• Consistency. Instrumentally rational agents have transitive preferences. There is some dispute about this, but I don’t think we need to get into the details.


  • Gaus rejects the fact-relative standard of Rationality as Effectiveness, and he rejects the belief-relative standard of Subjective Rationality. Instead he favours a loosely defined view where Alf’s act must be based on beliefs and deliberation that are not grossly defective in order for Alf’s act to qualify as rational. Some people might object to Gaus’s unwillingness to make this standard more precise, but this is not the worry that I want to press (sometimes standards just have to be imprecise). Instead I want to point out that there is a third, very plausible, conception of rationality that Gaus ignores. Let’s call it (again borrowing from Parfit) Evidence-Relative Rationality. On this view, Alf’s act X is rational if and only if X-ing appears to be the effective means of advancing Alf’s goals on the basis of all the evidence accessible to Alf. Does the evidence available to Alf provide him with apparent reasons to believe that X-ing is the most effective route to his goals? This seems like a very plausible conception of instrumental rationality, and it avoids the counter-intuitive results Gaus presses against the first two views. Gaus’s view seems to me to sit somewhere in between the belief-relative and evidence-relative standards: one’s beliefs might not be grossly defective but that doesn’t show that they are the beliefs that are warranted by the available evidence. It’s not clear to me why we should prefer Gaus’s intermediate position over the more demanding Evidence-Relative standard.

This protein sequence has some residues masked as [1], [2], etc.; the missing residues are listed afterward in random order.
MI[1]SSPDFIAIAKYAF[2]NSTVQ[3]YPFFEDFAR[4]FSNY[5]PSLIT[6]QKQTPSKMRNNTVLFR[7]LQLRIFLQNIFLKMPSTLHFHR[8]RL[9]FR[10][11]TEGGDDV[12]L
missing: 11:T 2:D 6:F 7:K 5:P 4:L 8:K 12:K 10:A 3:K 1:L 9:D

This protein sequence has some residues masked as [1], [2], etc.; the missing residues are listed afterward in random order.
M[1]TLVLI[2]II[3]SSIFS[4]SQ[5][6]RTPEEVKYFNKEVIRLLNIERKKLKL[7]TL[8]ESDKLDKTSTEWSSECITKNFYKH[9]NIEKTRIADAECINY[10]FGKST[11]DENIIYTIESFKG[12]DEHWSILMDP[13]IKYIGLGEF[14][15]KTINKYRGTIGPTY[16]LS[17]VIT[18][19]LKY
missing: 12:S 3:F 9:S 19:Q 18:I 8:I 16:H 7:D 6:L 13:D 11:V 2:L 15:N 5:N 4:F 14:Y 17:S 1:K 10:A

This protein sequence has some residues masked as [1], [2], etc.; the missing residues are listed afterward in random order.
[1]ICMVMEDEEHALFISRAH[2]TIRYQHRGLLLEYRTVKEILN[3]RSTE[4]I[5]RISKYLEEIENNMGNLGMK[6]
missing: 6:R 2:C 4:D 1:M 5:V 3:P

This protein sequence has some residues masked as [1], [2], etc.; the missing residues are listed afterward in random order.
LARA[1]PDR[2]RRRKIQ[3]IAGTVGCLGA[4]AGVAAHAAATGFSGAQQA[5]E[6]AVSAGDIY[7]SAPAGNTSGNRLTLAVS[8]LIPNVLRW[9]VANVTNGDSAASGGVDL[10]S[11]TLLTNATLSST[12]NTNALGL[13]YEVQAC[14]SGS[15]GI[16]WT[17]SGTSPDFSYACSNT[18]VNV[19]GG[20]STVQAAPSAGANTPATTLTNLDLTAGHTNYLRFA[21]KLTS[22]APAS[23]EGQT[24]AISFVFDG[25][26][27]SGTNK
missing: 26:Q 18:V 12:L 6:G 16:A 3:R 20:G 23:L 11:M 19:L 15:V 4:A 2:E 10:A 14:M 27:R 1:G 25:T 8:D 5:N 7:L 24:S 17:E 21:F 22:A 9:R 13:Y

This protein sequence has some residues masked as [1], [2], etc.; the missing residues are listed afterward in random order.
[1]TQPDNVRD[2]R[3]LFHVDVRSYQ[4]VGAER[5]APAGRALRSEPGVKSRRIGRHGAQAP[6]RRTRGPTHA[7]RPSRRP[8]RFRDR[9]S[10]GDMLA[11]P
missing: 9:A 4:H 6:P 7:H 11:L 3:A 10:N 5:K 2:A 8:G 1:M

• Second, going back to some of the discussion from last week: I wasn’t entirely confident about Gaus’s distinction at the outset between the ‘why be moral?’ question as opposed to Gauthier’s question about the basis of morality. If someone asks, “what is the basis for morality’s alleged authority over me?” and he believes any successful answer to that question must appeal to some non-moral basis, like instrumental rationality, then I think the person asking the question is really asking something like the “why be moral?” question, only dressed up in different language. This is all a bit speculative, but to suppose, as I think philosophers like Gauthier do, that morality must have a point or deliver some benefits in order to have real authority over me, seems pretty indistinguishable from the person who says, “yes I see that morality’s requirements are justified because they reflect what it means to treat others as free and equal agents, but why should I follow morality’s requirements?”.
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About Jonathan Quong

Jonathan Quong is a lecturer in political philosophy at the University of Manchester
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6 Responses to OPR Ch. 2.4: The Instrumentalist Approach to Social Order